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Metadiscourse in Written Genres: Uncovering Textual and Interactional Aspects of Texts

Edited By Ciler Hatipoglu, Erdem Akbas and Yasemin Bayyurt

Taking metadiscourse as their starting point, the contributions to this edited volume focus both on the interactive and cross-cultural aspects of written texts from varying genres. Using rich and innovative data collection and analysis methods, comparing and contrasting patterns in frequently studied (English, Japanese) with understudied (Turkish, Russian/Ukrainian) languages, and relating empirical data to a web of theoretical frameworks, the articles in this book clearly display the variety, complexity and multiplicity of metadiscoursal analysis of written texts. The volume aims to substantially advance our understanding of the communicative nature of written texts and contributes to the advancement and expansion of researchers’ interests in this field.

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Analysis of Stance in the Writing of Non-native Speaker University Students in Business Communication (Neda Akbari)

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Neda Akbari1

Analysis of Stance in the Writing of Non-native Speaker University Students in Business Communication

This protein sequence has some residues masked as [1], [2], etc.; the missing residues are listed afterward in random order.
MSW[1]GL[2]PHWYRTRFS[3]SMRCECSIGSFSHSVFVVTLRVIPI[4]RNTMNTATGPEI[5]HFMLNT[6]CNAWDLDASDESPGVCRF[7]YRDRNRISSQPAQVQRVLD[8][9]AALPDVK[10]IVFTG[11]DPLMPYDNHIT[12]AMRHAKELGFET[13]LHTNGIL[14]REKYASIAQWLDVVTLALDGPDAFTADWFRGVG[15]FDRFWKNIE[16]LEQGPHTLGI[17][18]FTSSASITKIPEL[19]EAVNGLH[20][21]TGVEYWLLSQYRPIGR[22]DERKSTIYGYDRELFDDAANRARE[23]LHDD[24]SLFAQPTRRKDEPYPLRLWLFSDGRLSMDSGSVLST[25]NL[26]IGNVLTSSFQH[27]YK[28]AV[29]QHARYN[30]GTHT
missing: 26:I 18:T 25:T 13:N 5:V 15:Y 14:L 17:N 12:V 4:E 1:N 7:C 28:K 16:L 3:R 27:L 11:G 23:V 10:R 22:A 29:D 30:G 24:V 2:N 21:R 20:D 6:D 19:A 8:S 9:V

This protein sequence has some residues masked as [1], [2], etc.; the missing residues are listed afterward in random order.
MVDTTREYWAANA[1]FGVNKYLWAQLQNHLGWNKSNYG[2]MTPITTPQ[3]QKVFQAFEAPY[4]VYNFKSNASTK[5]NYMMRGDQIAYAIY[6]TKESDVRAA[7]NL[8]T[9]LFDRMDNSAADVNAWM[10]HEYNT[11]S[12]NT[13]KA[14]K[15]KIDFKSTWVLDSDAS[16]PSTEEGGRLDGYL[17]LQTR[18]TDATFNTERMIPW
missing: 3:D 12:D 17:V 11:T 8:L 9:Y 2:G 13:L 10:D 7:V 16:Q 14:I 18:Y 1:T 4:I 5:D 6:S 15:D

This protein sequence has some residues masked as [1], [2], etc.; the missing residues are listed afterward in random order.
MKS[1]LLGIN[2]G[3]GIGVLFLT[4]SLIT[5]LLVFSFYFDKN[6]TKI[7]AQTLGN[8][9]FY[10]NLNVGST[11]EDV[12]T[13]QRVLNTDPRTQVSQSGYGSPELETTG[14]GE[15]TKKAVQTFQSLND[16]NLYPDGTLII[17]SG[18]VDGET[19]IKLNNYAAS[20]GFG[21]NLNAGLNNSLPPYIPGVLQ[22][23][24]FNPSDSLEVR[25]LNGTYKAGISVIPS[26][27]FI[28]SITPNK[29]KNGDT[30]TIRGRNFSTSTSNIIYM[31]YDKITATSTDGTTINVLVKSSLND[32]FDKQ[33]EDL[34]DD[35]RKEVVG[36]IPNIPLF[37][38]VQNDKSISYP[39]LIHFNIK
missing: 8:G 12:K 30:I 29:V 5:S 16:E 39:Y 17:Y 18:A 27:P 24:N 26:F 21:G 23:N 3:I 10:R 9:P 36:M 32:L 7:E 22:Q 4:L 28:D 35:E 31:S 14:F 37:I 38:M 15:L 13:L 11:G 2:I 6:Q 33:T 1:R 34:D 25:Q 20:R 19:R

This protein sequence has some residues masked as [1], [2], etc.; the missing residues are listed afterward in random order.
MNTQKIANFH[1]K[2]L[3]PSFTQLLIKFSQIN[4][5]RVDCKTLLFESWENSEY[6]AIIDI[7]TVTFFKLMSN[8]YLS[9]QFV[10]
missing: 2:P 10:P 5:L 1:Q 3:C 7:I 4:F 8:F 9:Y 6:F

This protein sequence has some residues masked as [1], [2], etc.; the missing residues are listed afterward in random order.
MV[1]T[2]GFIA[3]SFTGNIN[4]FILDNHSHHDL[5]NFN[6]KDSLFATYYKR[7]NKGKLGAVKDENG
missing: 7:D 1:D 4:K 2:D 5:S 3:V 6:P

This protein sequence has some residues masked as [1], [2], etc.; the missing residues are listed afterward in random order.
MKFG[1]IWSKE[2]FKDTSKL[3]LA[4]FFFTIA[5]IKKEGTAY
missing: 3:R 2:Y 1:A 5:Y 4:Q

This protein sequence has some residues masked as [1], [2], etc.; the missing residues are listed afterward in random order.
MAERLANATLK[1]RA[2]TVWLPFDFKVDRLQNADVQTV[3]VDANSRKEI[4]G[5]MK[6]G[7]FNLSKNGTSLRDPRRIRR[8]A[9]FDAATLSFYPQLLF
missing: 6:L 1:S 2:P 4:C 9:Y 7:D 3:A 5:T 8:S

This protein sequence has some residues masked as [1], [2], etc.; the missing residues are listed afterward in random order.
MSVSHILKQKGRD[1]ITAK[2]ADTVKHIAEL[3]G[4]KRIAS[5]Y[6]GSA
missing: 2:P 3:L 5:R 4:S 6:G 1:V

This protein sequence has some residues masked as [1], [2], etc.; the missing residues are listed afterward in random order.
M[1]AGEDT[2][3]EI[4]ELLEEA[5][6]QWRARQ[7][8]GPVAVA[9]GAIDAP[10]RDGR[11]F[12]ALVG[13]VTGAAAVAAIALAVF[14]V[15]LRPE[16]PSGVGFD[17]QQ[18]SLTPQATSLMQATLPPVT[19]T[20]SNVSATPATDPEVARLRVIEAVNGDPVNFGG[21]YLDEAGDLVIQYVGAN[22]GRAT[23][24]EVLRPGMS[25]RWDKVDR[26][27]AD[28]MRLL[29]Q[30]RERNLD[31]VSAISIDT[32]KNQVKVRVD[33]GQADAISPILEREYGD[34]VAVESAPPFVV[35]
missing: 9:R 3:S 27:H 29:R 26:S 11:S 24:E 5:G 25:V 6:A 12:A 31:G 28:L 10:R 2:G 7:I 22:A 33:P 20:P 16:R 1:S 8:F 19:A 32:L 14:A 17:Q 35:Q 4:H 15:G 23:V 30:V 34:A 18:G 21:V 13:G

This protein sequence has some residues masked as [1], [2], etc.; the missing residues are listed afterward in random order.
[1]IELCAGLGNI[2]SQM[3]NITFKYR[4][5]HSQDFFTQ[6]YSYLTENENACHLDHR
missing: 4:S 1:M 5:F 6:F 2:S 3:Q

Abstract: This study draws on the Appraisal framework and on the concept of text orientation to investigate the linguistic resources Russian/Ukrainian-speaking undergraduate students use to project their stance when writing business letters in their foreign language (English). It also investigates whether there is a difference between high-grade (HG) and low-grade (LG) students with respect to the type and frequency of linguistic resources they use to project stance. The findings reveal that, in general, to express their stance, these students make a more frequent use of impersonal subjects, you and we pronouns, Judgement+, Appreciation+, [T-Affect]+, [T-Affect]-, and [T-Judgement]+ than of any other resources. The resources they use assist them in building good will in their interpersonal communication with the audience. The study also reveals that in Letter 1 (a letter containing negative information), HG students use I and [T-Judgement]- less frequently but rely on Appreciation+ more frequently than the LG group. In Letter 2 (a persuasive letter), HG students use impersonal subjects, you pronouns, [T-Affect]+, Judgement+, [T-Judgement]+, and Appreciation+ more frequently but [T-Affect]- less frequently than LG students. These findings suggest that in writing business letters, LG students take an unnecessarily direct and subjective stance that portrays a negative image of the writer and the situation, while HG students appraise the situation more objectively and more positively. The findings are further...

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